The altar was located in the ancient Forum Boarium , the cattle market, in the depression between the Palatine and Aventine hills at the foot of the Palatine and thus within the ancient Pomerium . Nearby was the Temple of Hercules Victor, a small round temple, the remains of which were demolished under Pope Sixtus IV (1471–1484).
Foundation and function of the Ara Maxima
The altar was allegedly donated by Hercules personally, as thanks for the fact that the inhabitants of the Palatine had supported him against Cacus and welcomed him with hospitality . Hercules not only donated the Ara Maxima, but at the same time also set up a cult of his own to worship himself. According to legend, he himself taught the members of two patrician families in the ceremonies of the cult. From then on, these two families, the Potitier and the Pinarians , took care of the cult as a private cult, initially without state recognition. The Potitiers were responsible for the actual act of sacrifice, the Pinarians were only allowed to perform the serving acts in carrying out the sacrifice and to supervise the place of worship.
The feast for Hercules Victor, also called Hercules Invictus, took place on August 12th ( pridie Idus Sextilis = the day before the Iden des Sextilis , later August). From the year 312 BC The cult of Hercules was national at the instigation of Appius Claudius Caecus . Hercules was officially worshiped as a Roman god from now on. Instead of the Potitier, who had previously carried out the acts of sacrifice, the respective Praetor urbanus now carried out the sacrifices. Only men were allowed in the acts of sacrifice for Hercules. They had to attend the religious ceremonies with their heads wreathed with laurels. In contrast to sacrifices for other Roman deities, no other gods were additionally allowed to be implored in sacrifices for Hercules (i.e. no generalis invocatio ).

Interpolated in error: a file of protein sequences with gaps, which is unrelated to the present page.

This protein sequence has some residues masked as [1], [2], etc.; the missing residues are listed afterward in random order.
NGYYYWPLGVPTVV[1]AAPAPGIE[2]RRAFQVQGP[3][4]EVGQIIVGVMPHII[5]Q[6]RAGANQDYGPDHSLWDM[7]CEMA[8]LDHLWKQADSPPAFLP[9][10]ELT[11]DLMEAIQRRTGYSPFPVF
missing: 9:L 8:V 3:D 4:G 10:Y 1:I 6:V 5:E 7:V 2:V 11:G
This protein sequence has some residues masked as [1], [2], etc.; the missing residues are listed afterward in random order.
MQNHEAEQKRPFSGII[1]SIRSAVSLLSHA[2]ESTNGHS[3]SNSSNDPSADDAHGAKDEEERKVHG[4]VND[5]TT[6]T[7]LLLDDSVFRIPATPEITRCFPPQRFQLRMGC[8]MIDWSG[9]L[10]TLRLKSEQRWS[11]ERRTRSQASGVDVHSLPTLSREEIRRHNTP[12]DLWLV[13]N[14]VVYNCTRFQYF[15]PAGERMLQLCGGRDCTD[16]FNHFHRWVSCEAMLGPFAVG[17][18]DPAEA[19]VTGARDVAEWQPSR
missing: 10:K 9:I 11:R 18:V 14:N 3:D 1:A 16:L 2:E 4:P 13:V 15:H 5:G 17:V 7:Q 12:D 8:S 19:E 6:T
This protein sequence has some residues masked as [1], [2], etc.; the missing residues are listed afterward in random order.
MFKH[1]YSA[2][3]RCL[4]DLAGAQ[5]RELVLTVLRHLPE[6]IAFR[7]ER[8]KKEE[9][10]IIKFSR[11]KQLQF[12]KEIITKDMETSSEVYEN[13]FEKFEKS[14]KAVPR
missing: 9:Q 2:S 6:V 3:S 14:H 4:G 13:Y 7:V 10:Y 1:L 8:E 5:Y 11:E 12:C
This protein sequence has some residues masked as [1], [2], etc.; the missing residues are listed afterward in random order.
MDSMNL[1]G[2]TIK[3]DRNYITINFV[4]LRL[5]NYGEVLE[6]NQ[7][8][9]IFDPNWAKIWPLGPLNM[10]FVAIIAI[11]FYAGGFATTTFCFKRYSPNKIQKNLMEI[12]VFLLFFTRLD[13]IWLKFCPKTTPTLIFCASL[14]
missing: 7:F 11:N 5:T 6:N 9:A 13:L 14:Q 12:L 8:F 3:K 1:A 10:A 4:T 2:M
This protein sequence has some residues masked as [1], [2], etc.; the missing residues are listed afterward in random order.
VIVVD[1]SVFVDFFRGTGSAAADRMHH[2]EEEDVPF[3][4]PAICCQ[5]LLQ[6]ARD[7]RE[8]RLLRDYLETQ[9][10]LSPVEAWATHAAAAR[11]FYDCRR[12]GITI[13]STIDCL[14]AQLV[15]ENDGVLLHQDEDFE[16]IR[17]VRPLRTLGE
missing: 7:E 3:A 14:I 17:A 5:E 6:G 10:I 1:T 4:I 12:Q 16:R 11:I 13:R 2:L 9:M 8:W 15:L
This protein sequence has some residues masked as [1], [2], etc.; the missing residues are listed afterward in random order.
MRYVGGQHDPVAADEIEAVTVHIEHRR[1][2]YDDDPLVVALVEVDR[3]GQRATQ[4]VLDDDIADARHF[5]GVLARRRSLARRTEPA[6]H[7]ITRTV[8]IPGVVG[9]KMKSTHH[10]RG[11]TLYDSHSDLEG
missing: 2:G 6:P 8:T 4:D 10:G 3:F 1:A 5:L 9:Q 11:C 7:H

The Ara Maxima also developed into a popular place of sacrifice for merchants outside of the official offerings for Hercules. Oaths were sworn and business sworn on the altar. In order to vote God favorable for the success of business processes, it was customary to sacrifice ten percent of the profit to God. Since Hercules only accepted animal sacrifices and donations in kind, huge sacrificial meals developed over time, because Hercules not only did not accept any sacrifices in money, but also expected that the donated natural products would be consumed immediately and at the Forum Boarium. So there were more and more huge feasts. Famous is the sacrificial meal of Marcus Licinius Crassus , the richest man in Rome at the time, who donated a tenth of his enormous fortune and entertained the Roman citizens generously for three months.
- Howard Hayes Scullard : Roman Festivals. Verlag Philipp von Zabern, Mainz 1985, pp. 237-238.
- Ludwig Preller : Roman mythology. Phaidon-Verlag, Essen 1997, pp. 317-318.
- Ludwig Preller: Roman mythology. Phaidon-Verlag, Essen 1997, p. 318.
- Howard Hayes Scullard: Roman Festivals. Verlag Philipp von Zabern, Mainz 1985, p. 237.
- Howard Hayes Scullard: Roman Festivals. Verlag Philipp von Zabern, Mainz 1985, p. 238.
- Howard Hayes Scullard: Roman Festivals. Verlag Philipp von Zabern, Mainz 1985, p. 240.
- Ludwig Preller: Roman mythology. Phaidon-Verlag, Essen 1997, p. 319.
- Ludwig Preller : Roman mythology. Phaidon-Verlag, Essen 1997, ISBN 3-88851-220-4 .
- Howard Hayes Scullard : Roman Festivals. Verlag Philipp von Zabern, Mainz 1985, ISBN 3-8053-0555-9 .
- Filippo Coarelli : Hercules Invictus, Ara Maxima. In: Lexicon topographicum urbis Romae. Vol. 3, Quasar, Rom 1996, pp. 15-17.